#08-09/10/11 Orchard Central, 181 Orchard Rd, S238896
Open on Mon – Fri from 11am – 3pm and 6 – 10pm, Sat and Sun from 11.30am-4pm and 5 – 10pm
(65) 6884 6760
Captain K Seafood Tower
Best eaten with a group of friends, Captain K Seafood Tower is popular for their stackable towers of seafood that are both a sight to behold and for Instagram-worthy foodie pictures.
How it works is that you can choose up to 9 different layers of seafood and shellfish. Fill your tower with over 90 different menu items, and wait for it to cook. Your seafood will be steamed, and the juices will slowly drip down into the pot below to season your chosen soup base. Depending on the broth you chose (Kombu Dashi, Korean Kimchi Stew or Chicken Ginseng Broth), you’re going to get a different soup depending on the ingredients you choose!
Da Miao Hot Pot
Another hot pot restaurant that is all about authentic mala broth! The mala soup base is also supposedly healthier as Da Miao uses vegetable oil and herbs so that the broth is not overly greasy. The “original Chinese way” might be too spicy for everyone to handle, so you can also get the less spicy,
“modified to local taste” level of spice too.
The fun part about dining at Da Miao is not people-watching all the drunk stragglers in Clarke Quay, but the live entertainment. Be entertained by Chinese long-sprout tea pouring ceremonies and traditional Sichuan performances of “Bian Lian” when you visit the restaurant at night.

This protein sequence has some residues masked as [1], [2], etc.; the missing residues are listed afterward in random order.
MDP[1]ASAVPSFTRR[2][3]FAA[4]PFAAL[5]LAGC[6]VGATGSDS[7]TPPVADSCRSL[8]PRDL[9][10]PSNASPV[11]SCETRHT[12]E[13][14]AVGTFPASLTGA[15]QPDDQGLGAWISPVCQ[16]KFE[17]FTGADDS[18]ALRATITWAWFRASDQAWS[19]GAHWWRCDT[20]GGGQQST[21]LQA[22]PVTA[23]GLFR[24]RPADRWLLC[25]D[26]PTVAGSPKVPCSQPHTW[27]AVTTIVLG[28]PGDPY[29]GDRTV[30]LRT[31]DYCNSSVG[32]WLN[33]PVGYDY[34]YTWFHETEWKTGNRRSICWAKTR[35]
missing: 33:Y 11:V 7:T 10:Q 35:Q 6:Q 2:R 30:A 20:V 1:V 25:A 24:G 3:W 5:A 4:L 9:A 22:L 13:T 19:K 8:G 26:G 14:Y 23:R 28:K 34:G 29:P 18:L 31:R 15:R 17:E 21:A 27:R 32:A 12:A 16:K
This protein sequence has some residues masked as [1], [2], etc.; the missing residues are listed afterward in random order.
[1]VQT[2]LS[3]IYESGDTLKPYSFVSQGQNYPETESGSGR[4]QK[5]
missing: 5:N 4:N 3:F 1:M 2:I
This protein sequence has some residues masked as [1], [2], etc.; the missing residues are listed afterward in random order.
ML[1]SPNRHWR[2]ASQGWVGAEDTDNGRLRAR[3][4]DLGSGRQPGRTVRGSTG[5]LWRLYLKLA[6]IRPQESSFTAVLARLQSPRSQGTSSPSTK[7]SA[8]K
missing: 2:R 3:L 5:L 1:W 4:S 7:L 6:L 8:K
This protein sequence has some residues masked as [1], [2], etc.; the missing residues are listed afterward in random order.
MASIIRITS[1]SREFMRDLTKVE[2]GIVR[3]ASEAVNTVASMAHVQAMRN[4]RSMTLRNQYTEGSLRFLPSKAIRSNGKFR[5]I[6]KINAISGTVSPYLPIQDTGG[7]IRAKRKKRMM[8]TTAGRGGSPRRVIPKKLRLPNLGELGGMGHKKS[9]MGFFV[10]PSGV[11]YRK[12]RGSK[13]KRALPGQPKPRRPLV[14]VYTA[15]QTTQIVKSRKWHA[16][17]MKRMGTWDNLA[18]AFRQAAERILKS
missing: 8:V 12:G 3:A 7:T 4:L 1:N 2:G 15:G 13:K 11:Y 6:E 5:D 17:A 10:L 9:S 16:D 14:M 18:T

Be more adventurous with your soup bases at JPOT, which has options like laksa and bak kut teh. You can even turn your soup into a chilli crab sauce with the Chili Crab Set that comes with a raw egg and cornstarch, which makes your soup more viscous. You can also choose from a wide range of meats, shellfish, and even carb options like porridge and mantous.
JPOT also caters to solo diners and groups where everyone has different preferences with individual soup pots. It might be a bit ironic to have individual pots because hot pot is a communal dining style at heart, but it certainly makes eating in a group more fun.
1 Harbourfront Walk #01-53 VivoCity (Lobby F) Singapore 098585
Open on Mon to Fri from 12pm – 3pm and 5.30pm – 11pm, and on Sat and Sun from 11.30am – 11pm
(65) 6273 3536
Shi Li Fang
Eating hot pot alone on a budget is not impossible. Shi Li Fang is a Taiwanese hot pot chain that has cheap solo hot pot sets going at just $9.90. You can choose your choice of meat (pork/ beef/ chicken) and noodles, and even two choices of soup! Plus condiments like veggies and eggs are also included. I don’t know about you, but this is a steal in the land of hot pot.
Just don’t expect the food to be of super high quality, but the ingredients are fresh and for that price, it’s a pretty solid bowl of soup. They also have bigger soup bowls for bigger groups, at the same wallet-friendly prices. Shi Li Fang has 9 outlets all over Singapore at convenient locations like City Square Mall, Chinatown Point, and Central so you can have hot pot whenever you like.
SHI LI FANG
181 Orchard Road, #07-10/11, S238896
Open daily from 11am to 10pm
(65) 6238 0800
Header image from SG Hot Pot Heroes